Tuesday, February 19, 2013

Speaking Of Spare Tires

Driving home from South Texas last week, I had a blowout.

Not a low-key puncture, accompanied by a nice polite hissing -- a slow, steady air leak – which results in a gentle depressurization that leads to the rhythmic thump-thump-thump of a normal flat tire.

Nor was it a muffled firecracker-sounding ‘pop’ that accompanies a more rapid flattening of the tire, causing one to sit up and pay attention.

No, this was a full-fledged blowout: a howitzer-sounding explosion that was audible even over the blaring of the Charlie Daniels Band on the car stereo (which, coincidentally, was playing “Uneasy Rider”).

It was so loud it almost caused me to drop my beer (kidding … just kidding…).

The speed limit for that particular stretch of highway is 75 MPH. I usually cruise along at 80, which means only about 25% of the traffic passes me.

Anyway, after the sonic-boom sized “BANG” (Russian meteor? HAH! That was for wimps.) large chunks of rubber began spraying out from under my right rear fender. Don’t for a moment believe that tire rubber is soft. Those pieces did a thorough job of mangling the quarter panel.

That was a blessing in disguise, though, because it encouraged the vehicles around me to back off and give me some room as I swerved across the highway. Keep in mind that I was on a four-lane interstate at the time. Slabs of rubber large enough to make sandals for VC trekking down the Ho Chi Minh trail flew through the air. In a twinkling I went from driving at 80 MPH to careening wildly from shoulder to shoulder on three tires and a rim.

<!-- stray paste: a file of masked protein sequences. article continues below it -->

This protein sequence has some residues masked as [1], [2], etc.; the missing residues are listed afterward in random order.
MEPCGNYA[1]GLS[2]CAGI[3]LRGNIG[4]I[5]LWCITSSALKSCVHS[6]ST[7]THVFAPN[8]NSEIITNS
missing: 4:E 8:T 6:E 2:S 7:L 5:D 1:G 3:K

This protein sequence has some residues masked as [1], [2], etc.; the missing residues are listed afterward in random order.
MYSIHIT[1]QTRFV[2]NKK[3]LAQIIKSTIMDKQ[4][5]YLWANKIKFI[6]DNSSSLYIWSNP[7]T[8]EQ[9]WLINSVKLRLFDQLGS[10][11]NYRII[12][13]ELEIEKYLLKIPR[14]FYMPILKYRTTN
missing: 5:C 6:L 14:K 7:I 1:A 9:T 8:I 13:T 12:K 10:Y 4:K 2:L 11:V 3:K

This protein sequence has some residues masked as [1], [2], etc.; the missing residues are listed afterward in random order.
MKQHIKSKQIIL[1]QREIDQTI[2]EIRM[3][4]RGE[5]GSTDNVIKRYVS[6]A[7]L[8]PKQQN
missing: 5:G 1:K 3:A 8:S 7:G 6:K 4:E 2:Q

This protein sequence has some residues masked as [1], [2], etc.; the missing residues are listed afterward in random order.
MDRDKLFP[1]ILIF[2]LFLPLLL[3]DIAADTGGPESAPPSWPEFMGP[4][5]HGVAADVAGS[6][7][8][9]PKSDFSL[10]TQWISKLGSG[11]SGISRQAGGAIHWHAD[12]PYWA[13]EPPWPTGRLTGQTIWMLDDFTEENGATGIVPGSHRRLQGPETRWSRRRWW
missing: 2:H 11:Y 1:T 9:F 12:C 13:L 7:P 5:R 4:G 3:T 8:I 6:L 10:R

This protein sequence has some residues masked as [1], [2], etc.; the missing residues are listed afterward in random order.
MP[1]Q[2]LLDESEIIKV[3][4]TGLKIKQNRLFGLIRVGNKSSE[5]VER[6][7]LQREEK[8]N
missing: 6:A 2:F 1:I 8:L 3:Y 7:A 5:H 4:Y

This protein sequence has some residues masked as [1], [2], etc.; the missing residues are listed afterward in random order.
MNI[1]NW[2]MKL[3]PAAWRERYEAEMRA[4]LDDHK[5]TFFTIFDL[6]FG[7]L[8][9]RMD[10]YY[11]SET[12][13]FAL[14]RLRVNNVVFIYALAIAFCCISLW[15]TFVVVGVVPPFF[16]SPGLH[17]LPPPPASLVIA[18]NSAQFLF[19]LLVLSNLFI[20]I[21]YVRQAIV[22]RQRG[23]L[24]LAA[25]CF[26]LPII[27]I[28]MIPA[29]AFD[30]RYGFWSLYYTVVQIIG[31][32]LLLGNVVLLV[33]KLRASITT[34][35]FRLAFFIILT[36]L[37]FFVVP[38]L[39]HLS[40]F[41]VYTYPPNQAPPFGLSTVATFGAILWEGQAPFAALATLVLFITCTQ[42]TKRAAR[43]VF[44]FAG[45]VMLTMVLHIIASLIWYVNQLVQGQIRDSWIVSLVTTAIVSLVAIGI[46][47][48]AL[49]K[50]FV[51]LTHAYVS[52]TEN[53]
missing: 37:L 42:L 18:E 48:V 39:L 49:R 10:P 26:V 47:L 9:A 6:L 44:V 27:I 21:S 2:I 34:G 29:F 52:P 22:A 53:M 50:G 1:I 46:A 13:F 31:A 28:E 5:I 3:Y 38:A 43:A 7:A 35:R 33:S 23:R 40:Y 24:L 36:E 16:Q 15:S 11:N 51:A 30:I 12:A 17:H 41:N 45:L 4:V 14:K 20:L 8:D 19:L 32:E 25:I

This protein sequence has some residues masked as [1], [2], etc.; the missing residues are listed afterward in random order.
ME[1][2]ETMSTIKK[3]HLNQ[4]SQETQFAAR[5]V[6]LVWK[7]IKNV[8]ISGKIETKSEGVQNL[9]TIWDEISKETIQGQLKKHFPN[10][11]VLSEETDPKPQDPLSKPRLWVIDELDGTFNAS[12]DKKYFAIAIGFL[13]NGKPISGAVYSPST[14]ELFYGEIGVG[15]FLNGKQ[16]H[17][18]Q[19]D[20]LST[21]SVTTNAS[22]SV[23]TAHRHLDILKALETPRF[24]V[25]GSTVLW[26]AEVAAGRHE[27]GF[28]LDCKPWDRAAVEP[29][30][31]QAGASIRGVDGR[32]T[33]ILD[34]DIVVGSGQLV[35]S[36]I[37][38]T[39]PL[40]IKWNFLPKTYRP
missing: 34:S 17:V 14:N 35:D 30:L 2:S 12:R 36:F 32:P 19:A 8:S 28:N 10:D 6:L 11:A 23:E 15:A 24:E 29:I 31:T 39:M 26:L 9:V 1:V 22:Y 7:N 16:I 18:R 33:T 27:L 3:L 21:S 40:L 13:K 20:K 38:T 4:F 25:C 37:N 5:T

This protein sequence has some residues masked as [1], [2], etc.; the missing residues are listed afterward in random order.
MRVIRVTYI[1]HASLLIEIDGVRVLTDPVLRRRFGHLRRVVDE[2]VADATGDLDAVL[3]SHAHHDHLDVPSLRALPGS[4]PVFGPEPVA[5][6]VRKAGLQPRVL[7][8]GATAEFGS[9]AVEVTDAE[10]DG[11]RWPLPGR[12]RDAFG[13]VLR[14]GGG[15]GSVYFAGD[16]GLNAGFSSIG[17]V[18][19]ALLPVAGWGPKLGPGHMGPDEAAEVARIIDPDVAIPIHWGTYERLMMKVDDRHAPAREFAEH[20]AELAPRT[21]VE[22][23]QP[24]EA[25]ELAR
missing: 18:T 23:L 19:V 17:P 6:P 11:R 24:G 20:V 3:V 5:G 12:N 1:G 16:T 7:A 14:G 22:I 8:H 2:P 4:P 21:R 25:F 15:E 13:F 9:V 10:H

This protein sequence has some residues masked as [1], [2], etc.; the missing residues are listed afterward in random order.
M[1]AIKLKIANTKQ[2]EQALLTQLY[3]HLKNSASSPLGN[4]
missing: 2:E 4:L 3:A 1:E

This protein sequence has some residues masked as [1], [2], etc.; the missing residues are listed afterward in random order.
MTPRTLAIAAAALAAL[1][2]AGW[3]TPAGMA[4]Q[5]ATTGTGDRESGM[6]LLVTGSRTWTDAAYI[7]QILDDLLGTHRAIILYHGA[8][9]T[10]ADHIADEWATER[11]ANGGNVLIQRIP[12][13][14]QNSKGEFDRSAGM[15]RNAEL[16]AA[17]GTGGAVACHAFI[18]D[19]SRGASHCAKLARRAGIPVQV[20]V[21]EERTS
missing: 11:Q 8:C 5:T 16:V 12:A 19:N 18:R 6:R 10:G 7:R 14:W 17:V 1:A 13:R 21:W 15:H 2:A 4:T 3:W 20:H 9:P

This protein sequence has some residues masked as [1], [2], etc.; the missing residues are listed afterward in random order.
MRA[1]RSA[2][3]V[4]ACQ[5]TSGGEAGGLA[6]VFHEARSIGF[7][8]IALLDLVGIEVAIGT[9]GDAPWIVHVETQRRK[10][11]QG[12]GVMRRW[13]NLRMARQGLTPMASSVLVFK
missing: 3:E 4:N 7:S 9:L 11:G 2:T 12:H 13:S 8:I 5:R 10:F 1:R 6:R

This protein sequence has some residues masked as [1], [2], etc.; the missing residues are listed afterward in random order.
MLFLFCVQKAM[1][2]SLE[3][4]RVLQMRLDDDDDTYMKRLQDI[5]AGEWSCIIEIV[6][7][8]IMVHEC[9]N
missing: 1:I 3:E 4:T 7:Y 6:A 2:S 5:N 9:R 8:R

I never knew that one could ejaculate adrenalin. At least, I assume that’s what I ejaculated…

Anyway, after I wrestled the truck to the side of the road it was time to change the tire.

Hah!

I drive a 1995 Ford F-150. The spare is carried underneath the bed, in a cradle formed by a shaped metal arm that traps the spare tire between the arm and the truck bed. It’s held in place by a large eye-bolt that screws into the underside of the bed.

Like the ‘Be Prepared’ Boy Scout that I used to be, I periodically check the spare. The air pressure was fine.

What I failed to do, however, was periodically raise and lower the metal arm that holds the spare in place. Needless to say, the eye bolt was held in place by 18+ years of dirt, rust, and corrosion.

Fortunately, I had a piece of rebar that fit through the eye of the eye bolt. That gave me the leverage I needed to wrench free the bolt and lower the spare tire.

Unfortunately, the shoulder of the road was so sloped that I couldn’t raise the truck high enough to change the tire.

I carry a 6-ton hydraulic bottle jack for just such a situation. I also carry a piece of 2X6 lumber to slide under the jack for additional height. That still wasn’t enough.

But I also carry a folding shovel for ‘just-in-case’ situations. So I unfolded the shovel and got to work digging a trench under the flat tire. Took me back a couple of decades.

Anyway…

All this took place on the side of an interstate in South Texas. For those of you unfamiliar with the region, the side of the road consists of gravel, broken glass, sand burrs, and fire ants (this is South Texas – fire ants do not hibernate). So I ended up with scrapes, cuts, pricks, and bites. (If you’ve never experienced a fire ant bite, think of a mix between scorpions and ex-wives).